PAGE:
IBM ThinkPad T42
At a Glance
IBM's latest business notebook, the $2299 ThinkPad T42, is a carbon copy of its predecessor, including a slim black case, a great keyboard, and an outstanding on-board manual. The only difference is the processor, the new Intel CPU code-named Dothan that is based on a faster 90-nanometer process and equipped with 2MB of secondary cache, twice the old amount. Our review T42, carrying the 1.7-GHz/600-MHz Pentium M version of Dothan, offered good but not standout performance. The T42 notched a WorldBench score of 83, which is 11 percent higher than the average figure for 1.6-GHz/600-MHz Pentium M-equipped portables we've tested and 1 percent higher than the average of its own class. The battery lasted 4.1 hours on one charge, a little shorter than the 4.3 hours we got from a T41 tested in February with a 1.6-GHz/600-MHz Pentium M chip.
Like the models before it, the T42 is a lean, mean Wi-Fi-ready machine that weighs about 5 pounds with a 14.1-inch screen. (A 15-inch screen is also available.) The top-notch keyboard offers deep, satisfying typing, and the dual pointing devices each have their own set of mouse buttons that are so easy to press they put the stiff fare found on other notebooks to shame. The T42 also inherits the ThinkLight, an LED in the lid that shines a pale light on the keyboard for easier typing in a darkened environment. The top of the keyboard features IBM's well-crafted set of press-and-hold volume buttons and a dedicated launch key for the electronic manual.
The T series' built-in sound, emitted from front speakers, is not particularly loud but the quality is fine. The on-screen manual, on the other hand, is the best in the industry. Using helpful animations, it walks you step-by-step through tricky operations such as upgrading the hard drive. The T42 has no FireWire port or media card reader, both increasingly popular notebook features (though IBM sells a $499 3GB Microdrive PC Card). But the T42 does include all other expected connections and is easy to expand, thanks to a modular bay. You can swap out the included optical drive for any of several optional devices, such as a second battery to stretch your time away from the outlet, or a second hard drive to increase internal storage beyond 80GB. A side pull makes device removal a snap. With 512MB of RAM built into the motherboard, the T42 offers one open memory slot, located in an easily accessed bottom compartment. Removing the hard drive entails undoing just one screw and pulling the drive out of the right side of the notebook, end cover and all. ThinkPads are the only notebooks we know of that have combination slotted-Phillips head screws, so any type of screwdriver will work. Finally, IBM offers a generous selection of docking stations, ranging from the relatively simple $179 ThinkPad Port Replicator II to the $399 ThinkPad Dock II with a modular bay.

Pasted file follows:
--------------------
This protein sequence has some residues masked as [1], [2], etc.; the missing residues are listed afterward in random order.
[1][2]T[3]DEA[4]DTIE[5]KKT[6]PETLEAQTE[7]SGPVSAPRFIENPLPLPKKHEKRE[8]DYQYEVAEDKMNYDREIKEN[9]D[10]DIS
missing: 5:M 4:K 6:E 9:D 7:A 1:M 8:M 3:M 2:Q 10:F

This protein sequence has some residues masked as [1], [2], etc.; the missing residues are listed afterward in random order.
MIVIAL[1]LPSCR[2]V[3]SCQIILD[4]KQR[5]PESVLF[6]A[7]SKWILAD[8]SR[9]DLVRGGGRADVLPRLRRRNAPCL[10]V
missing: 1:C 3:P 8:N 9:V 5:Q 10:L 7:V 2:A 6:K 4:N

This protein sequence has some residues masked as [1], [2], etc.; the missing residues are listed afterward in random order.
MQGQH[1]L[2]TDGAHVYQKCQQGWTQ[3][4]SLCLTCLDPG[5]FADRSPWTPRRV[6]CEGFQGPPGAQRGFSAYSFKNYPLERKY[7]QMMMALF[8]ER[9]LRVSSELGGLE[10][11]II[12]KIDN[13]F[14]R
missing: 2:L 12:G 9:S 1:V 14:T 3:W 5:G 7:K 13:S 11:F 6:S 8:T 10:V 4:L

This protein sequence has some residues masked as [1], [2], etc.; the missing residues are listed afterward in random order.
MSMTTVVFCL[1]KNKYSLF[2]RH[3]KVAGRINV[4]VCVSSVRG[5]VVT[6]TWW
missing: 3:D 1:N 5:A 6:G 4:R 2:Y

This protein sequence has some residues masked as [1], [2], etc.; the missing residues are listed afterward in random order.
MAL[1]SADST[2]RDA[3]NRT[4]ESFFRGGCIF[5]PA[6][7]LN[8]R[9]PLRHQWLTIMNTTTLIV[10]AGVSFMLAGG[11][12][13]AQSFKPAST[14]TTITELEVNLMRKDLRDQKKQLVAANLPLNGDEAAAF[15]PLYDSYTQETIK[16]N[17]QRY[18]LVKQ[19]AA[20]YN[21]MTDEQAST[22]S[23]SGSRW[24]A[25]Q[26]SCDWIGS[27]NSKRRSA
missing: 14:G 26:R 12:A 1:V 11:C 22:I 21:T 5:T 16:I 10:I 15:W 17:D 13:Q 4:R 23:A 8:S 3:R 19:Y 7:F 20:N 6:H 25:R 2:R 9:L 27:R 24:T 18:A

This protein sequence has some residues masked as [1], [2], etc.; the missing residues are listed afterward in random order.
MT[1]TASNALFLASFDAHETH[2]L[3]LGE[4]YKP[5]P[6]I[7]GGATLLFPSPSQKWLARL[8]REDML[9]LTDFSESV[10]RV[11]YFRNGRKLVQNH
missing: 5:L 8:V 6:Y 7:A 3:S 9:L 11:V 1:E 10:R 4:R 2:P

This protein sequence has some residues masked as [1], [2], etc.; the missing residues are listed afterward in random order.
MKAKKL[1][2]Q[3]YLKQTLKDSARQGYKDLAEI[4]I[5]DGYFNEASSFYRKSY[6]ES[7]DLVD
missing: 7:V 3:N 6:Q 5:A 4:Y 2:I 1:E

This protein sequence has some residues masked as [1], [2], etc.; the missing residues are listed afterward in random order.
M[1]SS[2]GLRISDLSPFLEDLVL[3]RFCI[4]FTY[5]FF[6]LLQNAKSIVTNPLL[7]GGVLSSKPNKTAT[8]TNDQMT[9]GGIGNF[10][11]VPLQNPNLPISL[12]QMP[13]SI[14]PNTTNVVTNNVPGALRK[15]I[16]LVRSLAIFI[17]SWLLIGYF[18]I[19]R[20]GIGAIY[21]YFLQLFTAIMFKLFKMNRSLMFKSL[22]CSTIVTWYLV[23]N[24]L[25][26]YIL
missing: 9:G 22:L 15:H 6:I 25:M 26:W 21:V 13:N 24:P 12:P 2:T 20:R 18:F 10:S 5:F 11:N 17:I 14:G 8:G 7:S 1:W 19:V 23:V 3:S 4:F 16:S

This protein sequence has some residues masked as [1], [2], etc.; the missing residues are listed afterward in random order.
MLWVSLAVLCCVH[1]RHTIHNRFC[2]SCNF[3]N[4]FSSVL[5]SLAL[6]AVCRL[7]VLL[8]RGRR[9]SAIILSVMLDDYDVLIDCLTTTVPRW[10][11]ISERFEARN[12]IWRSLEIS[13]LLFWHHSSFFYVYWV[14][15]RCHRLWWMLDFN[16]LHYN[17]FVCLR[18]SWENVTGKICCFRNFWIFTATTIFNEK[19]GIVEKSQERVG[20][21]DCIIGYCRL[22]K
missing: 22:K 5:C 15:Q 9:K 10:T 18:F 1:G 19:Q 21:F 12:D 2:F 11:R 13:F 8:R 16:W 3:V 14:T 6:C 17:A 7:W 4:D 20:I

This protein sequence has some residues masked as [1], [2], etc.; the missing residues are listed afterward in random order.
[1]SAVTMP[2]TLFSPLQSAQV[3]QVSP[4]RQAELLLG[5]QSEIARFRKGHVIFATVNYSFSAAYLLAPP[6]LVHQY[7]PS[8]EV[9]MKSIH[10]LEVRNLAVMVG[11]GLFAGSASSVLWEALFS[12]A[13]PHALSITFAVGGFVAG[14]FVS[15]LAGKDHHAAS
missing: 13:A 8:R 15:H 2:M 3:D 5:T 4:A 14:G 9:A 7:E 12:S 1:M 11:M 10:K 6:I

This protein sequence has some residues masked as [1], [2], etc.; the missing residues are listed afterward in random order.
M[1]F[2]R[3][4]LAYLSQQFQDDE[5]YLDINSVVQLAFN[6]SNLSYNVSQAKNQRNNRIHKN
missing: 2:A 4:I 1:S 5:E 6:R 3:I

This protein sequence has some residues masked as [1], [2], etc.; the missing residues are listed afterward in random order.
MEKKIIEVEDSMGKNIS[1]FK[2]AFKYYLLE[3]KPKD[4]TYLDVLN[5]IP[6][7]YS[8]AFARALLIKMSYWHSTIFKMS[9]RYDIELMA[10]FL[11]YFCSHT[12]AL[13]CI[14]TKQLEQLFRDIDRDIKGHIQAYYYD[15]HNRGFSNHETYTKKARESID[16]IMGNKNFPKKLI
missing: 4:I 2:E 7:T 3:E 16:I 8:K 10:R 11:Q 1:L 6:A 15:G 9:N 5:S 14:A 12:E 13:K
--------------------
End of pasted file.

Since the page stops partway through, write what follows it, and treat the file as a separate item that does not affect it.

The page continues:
IBM's latest slim corporate notebook has the same great keyboard and expandability as its predecessor. The ThinkPad T42, a peppy performer, offers a strong value for $2299. Business application software is not included in the price.
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